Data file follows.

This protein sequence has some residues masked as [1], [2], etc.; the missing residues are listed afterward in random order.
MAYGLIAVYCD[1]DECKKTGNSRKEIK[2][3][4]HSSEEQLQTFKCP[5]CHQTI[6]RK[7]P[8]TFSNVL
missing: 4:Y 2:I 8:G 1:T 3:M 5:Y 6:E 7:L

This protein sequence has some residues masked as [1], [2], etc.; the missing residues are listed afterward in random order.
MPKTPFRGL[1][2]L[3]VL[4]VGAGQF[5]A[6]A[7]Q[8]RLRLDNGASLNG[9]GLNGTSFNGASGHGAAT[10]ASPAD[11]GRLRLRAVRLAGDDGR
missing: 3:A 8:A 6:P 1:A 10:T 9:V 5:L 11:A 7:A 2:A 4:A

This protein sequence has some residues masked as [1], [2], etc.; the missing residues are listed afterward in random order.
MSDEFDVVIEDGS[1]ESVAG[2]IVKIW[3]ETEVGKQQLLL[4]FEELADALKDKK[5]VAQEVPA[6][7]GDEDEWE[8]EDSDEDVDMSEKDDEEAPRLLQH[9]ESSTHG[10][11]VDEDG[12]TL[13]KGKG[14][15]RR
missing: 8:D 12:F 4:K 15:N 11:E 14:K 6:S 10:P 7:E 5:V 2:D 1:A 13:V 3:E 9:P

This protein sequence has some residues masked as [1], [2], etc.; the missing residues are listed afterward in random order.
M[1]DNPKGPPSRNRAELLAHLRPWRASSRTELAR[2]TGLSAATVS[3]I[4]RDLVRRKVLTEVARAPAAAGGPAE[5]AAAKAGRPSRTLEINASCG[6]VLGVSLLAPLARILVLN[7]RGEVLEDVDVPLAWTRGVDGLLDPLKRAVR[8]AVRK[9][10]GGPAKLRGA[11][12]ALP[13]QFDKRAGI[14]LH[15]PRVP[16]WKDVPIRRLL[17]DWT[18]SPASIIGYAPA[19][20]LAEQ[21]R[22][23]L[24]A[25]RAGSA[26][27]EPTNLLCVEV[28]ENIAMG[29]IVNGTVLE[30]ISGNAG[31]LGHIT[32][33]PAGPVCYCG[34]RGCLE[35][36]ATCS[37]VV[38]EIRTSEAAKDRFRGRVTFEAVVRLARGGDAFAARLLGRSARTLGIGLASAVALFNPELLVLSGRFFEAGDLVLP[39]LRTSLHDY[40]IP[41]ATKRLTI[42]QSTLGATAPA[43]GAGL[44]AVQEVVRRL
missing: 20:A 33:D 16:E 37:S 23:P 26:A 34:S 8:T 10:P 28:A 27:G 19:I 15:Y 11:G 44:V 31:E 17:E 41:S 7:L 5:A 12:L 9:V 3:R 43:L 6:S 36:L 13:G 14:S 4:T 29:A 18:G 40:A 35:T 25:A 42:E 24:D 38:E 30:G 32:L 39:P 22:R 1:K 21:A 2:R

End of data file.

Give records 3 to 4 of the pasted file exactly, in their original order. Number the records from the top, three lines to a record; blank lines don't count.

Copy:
This protein sequence has some residues masked as [1], [2], etc.; the missing residues are listed afterward in random order.
MSDEFDVVIEDGS[1]ESVAG[2]IVKIW[3]ETEVGKQQLLL[4]FEELADALKDKK[5]VAQEVPA[6][7]GDEDEWE[8]EDSDEDVDMSEKDDEEAPRLLQH[9]ESSTHG[10][11]VDEDG[12]TL[13]KGKG[14][15]RR
missing: 8:D 12:F 4:K 15:N 11:E 14:K 6:S 10:P 7:E 5:V 2:D 1:A 13:V 3:E 9:P

This protein sequence has some residues masked as [1], [2], etc.; the missing residues are listed afterward in random order.
M[1]DNPKGPPSRNRAELLAHLRPWRASSRTELAR[2]TGLSAATVS[3]I[4]RDLVRRKVLTEVARAPAAAGGPAE[5]AAAKAGRPSRTLEINASCG[6]VLGVSLLAPLARILVLN[7]RGEVLEDVDVPLAWTRGVDGLLDPLKRAVR[8]AVRK[9][10]GGPAKLRGA[11][12]ALP[13]QFDKRAGI[14]LH[15]PRVP[16]WKDVPIRRLL[17]DWT[18]SPASIIGYAPA[19][20]LAEQ[21]R[22][23]L[24]A[25]RAGSA[26][27]EPTNLLCVEV[28]ENIAMG[29]IVNGTVLE[30]ISGNAG[31]LGHIT[32][33]PAGPVCYCG[34]RGCLE[35][36]ATCS[37]VV[38]EIRTSEAAKDRFRGRVTFEAVVRLARGGDAFAARLLGRSARTLGIGLASAVALFNPELLVLSGRFFEAGDLVLP[39]LRTSLHDY[40]IP[41]ATKRLTI[42]QSTLGATAPA[43]GAGL[44]AVQEVVRRL
missing: 20:A 33:D 16:E 37:S 23:P 26:A 34:S 8:T 10:P 28:A 27:G 19:I 15:Y 11:G 44:V 31:E 17:E 41:S 7:L 5:A 12:L 9:V 3:R 43:L 6:S 36:L 13:G 14:S 4:T 29:A 18:G 40:A 35:T 25:A 42:E 24:D 38:E 30:G 32:L 39:P 22:R 1:K 21:A 2:R